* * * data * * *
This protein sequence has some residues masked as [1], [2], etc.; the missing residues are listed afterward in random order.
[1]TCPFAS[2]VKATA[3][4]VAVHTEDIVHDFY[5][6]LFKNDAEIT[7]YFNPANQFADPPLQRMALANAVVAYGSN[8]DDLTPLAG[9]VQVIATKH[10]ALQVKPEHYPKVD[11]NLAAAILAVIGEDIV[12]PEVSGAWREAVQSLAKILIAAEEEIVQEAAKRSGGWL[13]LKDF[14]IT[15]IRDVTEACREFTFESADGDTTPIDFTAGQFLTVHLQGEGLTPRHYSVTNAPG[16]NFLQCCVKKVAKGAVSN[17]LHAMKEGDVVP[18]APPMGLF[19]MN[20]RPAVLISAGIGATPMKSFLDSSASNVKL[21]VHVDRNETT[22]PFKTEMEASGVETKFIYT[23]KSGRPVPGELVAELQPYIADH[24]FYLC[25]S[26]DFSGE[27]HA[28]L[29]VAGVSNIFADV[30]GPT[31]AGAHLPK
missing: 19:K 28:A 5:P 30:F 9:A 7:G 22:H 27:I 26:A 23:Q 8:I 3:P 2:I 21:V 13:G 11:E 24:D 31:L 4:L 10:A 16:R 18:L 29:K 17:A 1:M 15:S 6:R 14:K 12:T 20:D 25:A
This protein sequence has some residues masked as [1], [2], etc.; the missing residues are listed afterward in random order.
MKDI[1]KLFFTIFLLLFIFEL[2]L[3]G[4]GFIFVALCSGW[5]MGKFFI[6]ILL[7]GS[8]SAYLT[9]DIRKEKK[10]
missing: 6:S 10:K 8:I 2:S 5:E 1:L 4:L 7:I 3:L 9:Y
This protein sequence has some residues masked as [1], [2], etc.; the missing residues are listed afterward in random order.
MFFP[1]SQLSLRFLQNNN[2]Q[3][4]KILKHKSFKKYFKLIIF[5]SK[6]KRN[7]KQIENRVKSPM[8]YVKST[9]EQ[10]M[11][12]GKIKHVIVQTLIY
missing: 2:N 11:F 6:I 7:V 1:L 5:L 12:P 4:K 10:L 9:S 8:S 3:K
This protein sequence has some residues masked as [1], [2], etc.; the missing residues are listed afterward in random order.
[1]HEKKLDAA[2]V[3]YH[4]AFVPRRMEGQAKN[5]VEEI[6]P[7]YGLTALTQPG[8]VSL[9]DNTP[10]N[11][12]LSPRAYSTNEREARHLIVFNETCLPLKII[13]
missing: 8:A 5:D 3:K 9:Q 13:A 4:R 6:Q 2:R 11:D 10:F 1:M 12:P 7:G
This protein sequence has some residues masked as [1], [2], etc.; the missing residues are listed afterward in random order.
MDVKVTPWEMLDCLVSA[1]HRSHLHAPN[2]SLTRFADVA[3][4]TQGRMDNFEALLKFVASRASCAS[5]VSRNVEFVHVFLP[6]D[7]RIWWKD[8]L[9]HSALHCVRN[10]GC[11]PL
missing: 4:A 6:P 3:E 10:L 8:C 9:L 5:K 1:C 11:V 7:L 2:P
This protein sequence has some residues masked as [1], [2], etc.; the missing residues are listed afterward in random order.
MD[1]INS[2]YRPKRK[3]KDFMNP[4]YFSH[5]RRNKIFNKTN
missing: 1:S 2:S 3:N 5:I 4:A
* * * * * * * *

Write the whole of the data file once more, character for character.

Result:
This protein sequence has some residues masked as [1], [2], etc.; the missing residues are listed afterward in random order.
[1]TCPFAS[2]VKATA[3][4]VAVHTEDIVHDFY[5][6]LFKNDAEIT[7]YFNPANQFADPPLQRMALANAVVAYGSN[8]DDLTPLAG[9]VQVIATKH[10]ALQVKPEHYPKVD[11]NLAAAILAVIGEDIV[12]PEVSGAWREAVQSLAKILIAAEEEIVQEAAKRSGGWL[13]LKDF[14]IT[15]IRDVTEACREFTFESADGDTTPIDFTAGQFLTVHLQGEGLTPRHYSVTNAPG[16]NFLQCCVKKVAKGAVSN[17]LHAMKEGDVVP[18]APPMGLF[19]MN[20]RPAVLISAGIGATPMKSFLDSSASNVKL[21]VHVDRNETT[22]PFKTEMEASGVETKFIYT[23]KSGRPVPGELVAELQPYIADH[24]FYLC[25]S[26]DFSGE[27]HA[28]L[29]VAGVSNIFADV[30]GPT[31]AGAHLPK
missing: 19:K 28:A 5:P 30:F 9:A 7:G 22:H 27:I 26:A 23:Q 8:I 3:P 2:I 21:V 13:G 11:E 24:D 31:L 4:L 10:A 16:R 18:L 29:K 17:A 1:M 15:S 6:R 14:K 12:T 20:D 25:A
This protein sequence has some residues masked as [1], [2], etc.; the missing residues are listed afterward in random order.
MKDI[1]KLFFTIFLLLFIFEL[2]L[3]G[4]GFIFVALCSGW[5]MGKFFI[6]ILL[7]GS[8]SAYLT[9]DIRKEKK[10]
missing: 6:S 10:K 8:I 2:S 5:E 1:L 4:L 7:I 3:L 9:Y
This protein sequence has some residues masked as [1], [2], etc.; the missing residues are listed afterward in random order.
MFFP[1]SQLSLRFLQNNN[2]Q[3][4]KILKHKSFKKYFKLIIF[5]SK[6]KRN[7]KQIENRVKSPM[8]YVKST[9]EQ[10]M[11][12]GKIKHVIVQTLIY
missing: 2:N 11:F 6:I 7:V 1:L 5:L 12:P 4:K 10:L 9:S 8:S 3:K
This protein sequence has some residues masked as [1], [2], etc.; the missing residues are listed afterward in random order.
[1]HEKKLDAA[2]V[3]YH[4]AFVPRRMEGQAKN[5]VEEI[6]P[7]YGLTALTQPG[8]VSL[9]DNTP[10]N[11][12]LSPRAYSTNEREARHLIVFNETCLPLKII[13]
missing: 8:A 5:D 3:K 9:Q 13:A 4:R 6:Q 2:R 11:D 10:F 1:M 12:P 7:G
This protein sequence has some residues masked as [1], [2], etc.; the missing residues are listed afterward in random order.
MDVKVTPWEMLDCLVSA[1]HRSHLHAPN[2]SLTRFADVA[3][4]TQGRMDNFEALLKFVASRASCAS[5]VSRNVEFVHVFLP[6]D[7]RIWWKD[8]L[9]HSALHCVRN[10]GC[11]PL
missing: 4:A 6:P 3:E 10:L 8:C 9:L 5:K 1:C 11:V 7:L 2:P
This protein sequence has some residues masked as [1], [2], etc.; the missing residues are listed afterward in random order.
MD[1]INS[2]YRPKRK[3]KDFMNP[4]YFSH[5]RRNKIFNKTN
missing: 1:S 2:S 3:N 5:I 4:A